I have always enjoyed a deceptively simple word problem. When used in this context, the adverb could mean both that the word problem is deceptive in pretending simplicity, but also that it is simple despite its deceptively intimidating appearance. The former iteration is the case, here.read more
Hiram had been avoiding the gay son of his recently deceased friend Tru Rasmussen. First, prior to his friend’s passing, he had run into the young man, Eldon, and his fiancé, Jasper, when they were registering for wedding gifts at Wal Mart. At the time, he didn’t think Eldon could’ve recognized him.read more
Blurbs of Lincoln Michel’s Upright Beasts include the words “haunting” and “sinister.” His stories indeed have dark underpinnings, yet I finished this collection feeling more comforted than disturbed.read more
My family talked big game about summers on the Vineyard and the rest, but it was all too insistent, and you’d see right through. Dad said our wealth “disintegrated.” That was his word.read more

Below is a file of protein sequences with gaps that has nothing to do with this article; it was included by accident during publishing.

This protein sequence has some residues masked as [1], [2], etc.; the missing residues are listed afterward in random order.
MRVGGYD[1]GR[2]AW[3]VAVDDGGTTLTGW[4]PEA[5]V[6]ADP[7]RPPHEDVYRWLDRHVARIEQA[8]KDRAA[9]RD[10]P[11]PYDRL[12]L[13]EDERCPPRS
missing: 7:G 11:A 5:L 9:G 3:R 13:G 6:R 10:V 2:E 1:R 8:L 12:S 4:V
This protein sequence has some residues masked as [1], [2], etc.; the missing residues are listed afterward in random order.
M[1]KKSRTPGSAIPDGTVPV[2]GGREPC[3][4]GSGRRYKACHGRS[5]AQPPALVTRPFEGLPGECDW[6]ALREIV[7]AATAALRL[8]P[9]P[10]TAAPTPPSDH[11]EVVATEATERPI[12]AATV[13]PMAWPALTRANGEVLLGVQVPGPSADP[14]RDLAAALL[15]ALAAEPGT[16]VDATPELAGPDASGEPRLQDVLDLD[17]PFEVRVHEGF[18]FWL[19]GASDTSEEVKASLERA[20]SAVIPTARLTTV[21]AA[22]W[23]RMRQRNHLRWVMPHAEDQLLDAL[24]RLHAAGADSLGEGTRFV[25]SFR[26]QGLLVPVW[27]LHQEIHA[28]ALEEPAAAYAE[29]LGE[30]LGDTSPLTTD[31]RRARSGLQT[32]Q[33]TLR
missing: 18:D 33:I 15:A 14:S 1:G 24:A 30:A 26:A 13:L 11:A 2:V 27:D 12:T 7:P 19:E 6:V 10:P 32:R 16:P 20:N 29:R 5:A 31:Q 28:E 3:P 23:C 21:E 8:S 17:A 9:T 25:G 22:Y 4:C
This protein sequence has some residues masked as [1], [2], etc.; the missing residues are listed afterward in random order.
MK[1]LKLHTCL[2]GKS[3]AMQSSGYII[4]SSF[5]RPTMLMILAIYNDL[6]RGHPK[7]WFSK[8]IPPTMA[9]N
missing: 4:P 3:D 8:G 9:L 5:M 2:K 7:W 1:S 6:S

My ears heard the ‘copter so I opened my eyes. When my vision settled I watched it fly through my sight line in the air above the branches above me.read more
Singing when you’re not supposed to is only brave
into a rifle. Not in a hippie basement with a red toggle
Driving Past Our Marriage House
I’m glad you can’t see how close the wisteria
is creeping under the sill of our old second story
bedroom window—you’d been so vigilant
I saw The Philadelphia Story for the first time on a Saturday in midsummer. A friend had recommended it to me, had described his favorite scene from the film in terms I may have misinterpreted.read more
As the punctuated surface reflects the world she breathes,
her glance flitting from stippled lake to scribbled page,
all day the writer inside writes to the same hypnotic air—
appeared from nowhere beside the others,
wrought iron, thick as a quarter.
Seven numbers engraved on its head, some inscrutable.
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